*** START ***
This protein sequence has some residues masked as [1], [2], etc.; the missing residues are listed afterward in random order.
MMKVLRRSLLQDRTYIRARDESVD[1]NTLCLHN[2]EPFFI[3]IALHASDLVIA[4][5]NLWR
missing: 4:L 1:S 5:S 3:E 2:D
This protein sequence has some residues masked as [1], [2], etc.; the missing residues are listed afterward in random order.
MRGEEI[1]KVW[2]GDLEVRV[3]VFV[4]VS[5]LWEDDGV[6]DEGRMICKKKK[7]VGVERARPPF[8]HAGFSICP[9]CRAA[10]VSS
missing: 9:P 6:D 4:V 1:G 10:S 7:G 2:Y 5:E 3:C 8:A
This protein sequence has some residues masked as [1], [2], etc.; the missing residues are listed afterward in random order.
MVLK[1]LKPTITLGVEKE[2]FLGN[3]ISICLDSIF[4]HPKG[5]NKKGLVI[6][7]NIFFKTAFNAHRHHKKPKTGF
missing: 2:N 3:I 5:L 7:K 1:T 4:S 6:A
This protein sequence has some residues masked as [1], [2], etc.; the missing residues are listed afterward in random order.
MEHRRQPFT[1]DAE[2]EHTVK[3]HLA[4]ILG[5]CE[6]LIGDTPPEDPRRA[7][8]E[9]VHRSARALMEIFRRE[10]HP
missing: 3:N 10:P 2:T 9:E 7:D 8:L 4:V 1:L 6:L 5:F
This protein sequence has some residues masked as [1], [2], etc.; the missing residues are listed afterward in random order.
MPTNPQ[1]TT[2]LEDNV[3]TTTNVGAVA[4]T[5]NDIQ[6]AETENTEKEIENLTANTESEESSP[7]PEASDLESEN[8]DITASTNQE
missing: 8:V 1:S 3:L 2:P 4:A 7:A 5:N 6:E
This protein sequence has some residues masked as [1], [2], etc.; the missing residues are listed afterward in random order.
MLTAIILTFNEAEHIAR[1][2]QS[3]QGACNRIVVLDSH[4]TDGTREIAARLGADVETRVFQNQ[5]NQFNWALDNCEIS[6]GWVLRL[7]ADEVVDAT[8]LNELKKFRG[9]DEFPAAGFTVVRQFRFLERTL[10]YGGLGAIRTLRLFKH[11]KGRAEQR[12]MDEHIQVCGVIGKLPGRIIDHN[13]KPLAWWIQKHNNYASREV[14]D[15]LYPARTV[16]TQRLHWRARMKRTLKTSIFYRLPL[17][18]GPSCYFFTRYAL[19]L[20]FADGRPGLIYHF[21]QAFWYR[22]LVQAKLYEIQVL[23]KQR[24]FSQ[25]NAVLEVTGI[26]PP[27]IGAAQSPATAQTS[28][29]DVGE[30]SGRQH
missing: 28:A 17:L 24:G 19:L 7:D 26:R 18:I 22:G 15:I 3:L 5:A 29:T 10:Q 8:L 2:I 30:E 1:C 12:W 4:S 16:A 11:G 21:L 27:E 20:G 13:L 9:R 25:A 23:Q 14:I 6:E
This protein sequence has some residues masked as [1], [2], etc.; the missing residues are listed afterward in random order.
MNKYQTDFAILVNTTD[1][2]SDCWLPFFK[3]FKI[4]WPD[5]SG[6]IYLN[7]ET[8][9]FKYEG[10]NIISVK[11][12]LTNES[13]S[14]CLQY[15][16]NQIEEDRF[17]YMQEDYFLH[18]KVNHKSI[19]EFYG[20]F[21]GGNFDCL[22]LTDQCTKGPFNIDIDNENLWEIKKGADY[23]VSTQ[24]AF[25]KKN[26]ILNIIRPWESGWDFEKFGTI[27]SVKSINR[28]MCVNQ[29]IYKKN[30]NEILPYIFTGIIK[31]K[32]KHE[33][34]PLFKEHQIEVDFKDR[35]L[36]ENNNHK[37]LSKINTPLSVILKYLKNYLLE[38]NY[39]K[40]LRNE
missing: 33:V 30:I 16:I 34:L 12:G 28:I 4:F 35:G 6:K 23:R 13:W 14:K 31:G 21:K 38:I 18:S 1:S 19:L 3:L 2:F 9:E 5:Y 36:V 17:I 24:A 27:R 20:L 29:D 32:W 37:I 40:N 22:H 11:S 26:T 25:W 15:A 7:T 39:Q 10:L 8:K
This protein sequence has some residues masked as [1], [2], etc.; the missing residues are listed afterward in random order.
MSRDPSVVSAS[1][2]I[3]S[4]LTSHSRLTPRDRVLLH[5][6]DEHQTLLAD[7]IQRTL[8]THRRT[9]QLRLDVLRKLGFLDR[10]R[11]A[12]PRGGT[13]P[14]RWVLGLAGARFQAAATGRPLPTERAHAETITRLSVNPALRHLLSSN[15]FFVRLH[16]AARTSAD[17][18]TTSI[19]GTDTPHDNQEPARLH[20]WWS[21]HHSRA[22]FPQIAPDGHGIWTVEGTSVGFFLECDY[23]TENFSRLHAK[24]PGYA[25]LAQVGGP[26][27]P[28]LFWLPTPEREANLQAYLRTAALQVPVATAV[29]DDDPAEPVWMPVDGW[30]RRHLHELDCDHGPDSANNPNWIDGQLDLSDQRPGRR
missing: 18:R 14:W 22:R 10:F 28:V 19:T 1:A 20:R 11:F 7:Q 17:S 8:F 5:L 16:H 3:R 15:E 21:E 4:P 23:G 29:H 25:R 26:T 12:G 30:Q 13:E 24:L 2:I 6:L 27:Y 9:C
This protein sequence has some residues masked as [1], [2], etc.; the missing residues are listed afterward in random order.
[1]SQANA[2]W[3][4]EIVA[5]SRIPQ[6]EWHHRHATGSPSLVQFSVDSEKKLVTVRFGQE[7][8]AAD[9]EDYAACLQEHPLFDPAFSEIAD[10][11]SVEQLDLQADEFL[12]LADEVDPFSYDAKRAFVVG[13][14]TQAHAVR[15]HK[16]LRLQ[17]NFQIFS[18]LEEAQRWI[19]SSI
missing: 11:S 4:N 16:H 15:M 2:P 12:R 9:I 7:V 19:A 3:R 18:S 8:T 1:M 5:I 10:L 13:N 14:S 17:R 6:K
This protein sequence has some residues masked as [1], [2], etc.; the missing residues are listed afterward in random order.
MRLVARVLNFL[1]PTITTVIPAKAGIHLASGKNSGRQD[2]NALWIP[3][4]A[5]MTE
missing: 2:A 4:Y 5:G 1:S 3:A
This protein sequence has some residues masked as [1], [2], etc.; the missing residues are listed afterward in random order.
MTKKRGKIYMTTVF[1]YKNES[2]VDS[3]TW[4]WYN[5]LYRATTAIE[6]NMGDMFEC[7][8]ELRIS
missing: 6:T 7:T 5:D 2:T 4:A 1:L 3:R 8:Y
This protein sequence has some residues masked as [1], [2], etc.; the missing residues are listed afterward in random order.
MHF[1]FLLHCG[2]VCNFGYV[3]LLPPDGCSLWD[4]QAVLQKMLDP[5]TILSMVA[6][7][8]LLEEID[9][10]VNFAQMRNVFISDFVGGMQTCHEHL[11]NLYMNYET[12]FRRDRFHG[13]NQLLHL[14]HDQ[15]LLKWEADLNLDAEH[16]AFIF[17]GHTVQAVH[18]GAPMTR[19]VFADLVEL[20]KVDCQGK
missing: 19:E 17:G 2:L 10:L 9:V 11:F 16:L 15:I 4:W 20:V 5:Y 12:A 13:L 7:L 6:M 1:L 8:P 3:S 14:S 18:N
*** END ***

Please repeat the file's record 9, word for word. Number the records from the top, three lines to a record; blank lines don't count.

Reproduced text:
This protein sequence has some residues masked as [1], [2], etc.; the missing residues are listed afterward in random order.
[1]SQANA[2]W[3][4]EIVA[5]SRIPQ[6]EWHHRHATGSPSLVQFSVDSEKKLVTVRFGQE[7][8]AAD[9]EDYAACLQEHPLFDPAFSEIAD[10][11]SVEQLDLQADEFL[12]LADEVDPFSYDAKRAFVVG[13][14]TQAHAVR[15]HK[16]LRLQ[17]NFQIFS[18]LEEAQRWI[19]SSI
missing: 11:S 4:N 16:H 15:M 2:P 12:R 9:I 7:V 19:A 3:R 18:S 8:T 1:M 5:I 10:L 13:N 14:S 17:R 6:K